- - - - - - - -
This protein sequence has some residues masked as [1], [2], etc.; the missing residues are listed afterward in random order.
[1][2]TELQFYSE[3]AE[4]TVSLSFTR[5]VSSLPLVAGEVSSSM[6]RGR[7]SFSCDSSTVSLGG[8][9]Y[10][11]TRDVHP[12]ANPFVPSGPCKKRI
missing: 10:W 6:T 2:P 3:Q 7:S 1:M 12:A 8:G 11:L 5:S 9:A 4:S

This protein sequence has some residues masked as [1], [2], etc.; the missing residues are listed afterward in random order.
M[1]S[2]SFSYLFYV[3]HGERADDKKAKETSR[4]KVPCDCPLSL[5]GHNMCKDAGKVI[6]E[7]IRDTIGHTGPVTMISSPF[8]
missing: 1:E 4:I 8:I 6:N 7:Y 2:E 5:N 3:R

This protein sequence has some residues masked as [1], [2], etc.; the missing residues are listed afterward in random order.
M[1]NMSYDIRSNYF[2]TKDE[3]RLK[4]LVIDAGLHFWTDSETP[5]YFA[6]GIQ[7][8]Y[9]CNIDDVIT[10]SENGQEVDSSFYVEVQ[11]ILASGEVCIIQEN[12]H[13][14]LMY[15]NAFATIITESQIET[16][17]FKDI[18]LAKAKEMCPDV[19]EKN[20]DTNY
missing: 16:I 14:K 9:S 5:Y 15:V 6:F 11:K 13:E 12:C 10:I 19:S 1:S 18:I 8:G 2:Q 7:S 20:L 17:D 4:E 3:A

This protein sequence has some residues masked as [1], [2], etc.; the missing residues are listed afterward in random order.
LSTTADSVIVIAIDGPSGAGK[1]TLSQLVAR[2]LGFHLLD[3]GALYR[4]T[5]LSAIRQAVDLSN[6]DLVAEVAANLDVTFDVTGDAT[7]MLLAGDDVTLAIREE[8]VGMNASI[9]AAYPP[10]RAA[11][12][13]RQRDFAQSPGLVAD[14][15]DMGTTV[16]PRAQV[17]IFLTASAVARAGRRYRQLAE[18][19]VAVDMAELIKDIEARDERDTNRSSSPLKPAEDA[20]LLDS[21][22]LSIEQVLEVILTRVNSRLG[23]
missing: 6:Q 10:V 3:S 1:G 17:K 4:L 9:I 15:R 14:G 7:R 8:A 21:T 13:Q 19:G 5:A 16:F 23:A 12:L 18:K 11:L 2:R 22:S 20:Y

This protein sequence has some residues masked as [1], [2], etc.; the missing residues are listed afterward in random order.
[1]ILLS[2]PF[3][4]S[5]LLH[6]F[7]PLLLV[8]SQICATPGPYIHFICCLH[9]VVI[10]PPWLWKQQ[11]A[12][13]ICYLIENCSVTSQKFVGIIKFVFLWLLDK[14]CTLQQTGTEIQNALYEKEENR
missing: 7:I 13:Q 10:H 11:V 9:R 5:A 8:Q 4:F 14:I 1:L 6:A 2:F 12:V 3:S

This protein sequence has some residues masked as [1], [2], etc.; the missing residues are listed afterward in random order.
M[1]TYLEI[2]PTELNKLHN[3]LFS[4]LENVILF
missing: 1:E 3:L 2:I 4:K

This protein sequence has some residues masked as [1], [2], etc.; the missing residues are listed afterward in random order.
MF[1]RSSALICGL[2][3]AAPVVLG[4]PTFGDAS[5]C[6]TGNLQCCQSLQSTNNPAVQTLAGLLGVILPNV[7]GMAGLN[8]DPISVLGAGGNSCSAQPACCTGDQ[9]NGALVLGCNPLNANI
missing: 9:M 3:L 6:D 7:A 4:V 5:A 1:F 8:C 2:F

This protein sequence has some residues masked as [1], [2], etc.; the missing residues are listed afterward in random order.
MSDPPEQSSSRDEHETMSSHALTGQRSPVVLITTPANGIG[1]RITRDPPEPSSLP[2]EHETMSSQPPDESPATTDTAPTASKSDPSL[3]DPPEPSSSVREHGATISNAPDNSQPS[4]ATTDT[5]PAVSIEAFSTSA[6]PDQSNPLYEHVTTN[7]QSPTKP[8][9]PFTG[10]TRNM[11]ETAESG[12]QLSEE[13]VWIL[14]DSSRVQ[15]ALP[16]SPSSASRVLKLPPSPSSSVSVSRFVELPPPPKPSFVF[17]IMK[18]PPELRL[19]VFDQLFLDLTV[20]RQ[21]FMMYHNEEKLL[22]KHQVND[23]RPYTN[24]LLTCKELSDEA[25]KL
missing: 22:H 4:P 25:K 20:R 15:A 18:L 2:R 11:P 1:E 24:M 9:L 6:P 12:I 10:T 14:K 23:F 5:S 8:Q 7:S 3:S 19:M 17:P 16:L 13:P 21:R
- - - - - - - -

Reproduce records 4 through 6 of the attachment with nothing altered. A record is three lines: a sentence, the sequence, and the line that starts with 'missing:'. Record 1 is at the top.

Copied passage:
This protein sequence has some residues masked as [1], [2], etc.; the missing residues are listed afterward in random order.
LSTTADSVIVIAIDGPSGAGK[1]TLSQLVAR[2]LGFHLLD[3]GALYR[4]T[5]LSAIRQAVDLSN[6]DLVAEVAANLDVTFDVTGDAT[7]MLLAGDDVTLAIREE[8]VGMNASI[9]AAYPP[10]RAA[11][12][13]RQRDFAQSPGLVAD[14][15]DMGTTV[16]PRAQV[17]IFLTASAVARAGRRYRQLAE[18][19]VAVDMAELIKDIEARDERDTNRSSSPLKPAEDA[20]LLDS[21][22]LSIEQVLEVILTRVNSRLG[23]
missing: 6:Q 10:V 3:S 1:G 17:K 4:L 9:I 15:R 14:G 7:R 8:A 21:T 13:Q 19:G 5:A 16:F 23:A 12:L 18:K 11:L 2:R 22:S 20:Y

This protein sequence has some residues masked as [1], [2], etc.; the missing residues are listed afterward in random order.
[1]ILLS[2]PF[3][4]S[5]LLH[6]F[7]PLLLV[8]SQICATPGPYIHFICCLH[9]VVI[10]PPWLWKQQ[11]A[12][13]ICYLIENCSVTSQKFVGIIKFVFLWLLDK[14]CTLQQTGTEIQNALYEKEENR
missing: 7:I 13:Q 10:H 11:V 9:R 5:A 8:Q 4:F 14:I 1:L 6:A 2:F 12:V 3:S

This protein sequence has some residues masked as [1], [2], etc.; the missing residues are listed afterward in random order.
M[1]TYLEI[2]PTELNKLHN[3]LFS[4]LENVILF
missing: 1:E 3:L 2:I 4:K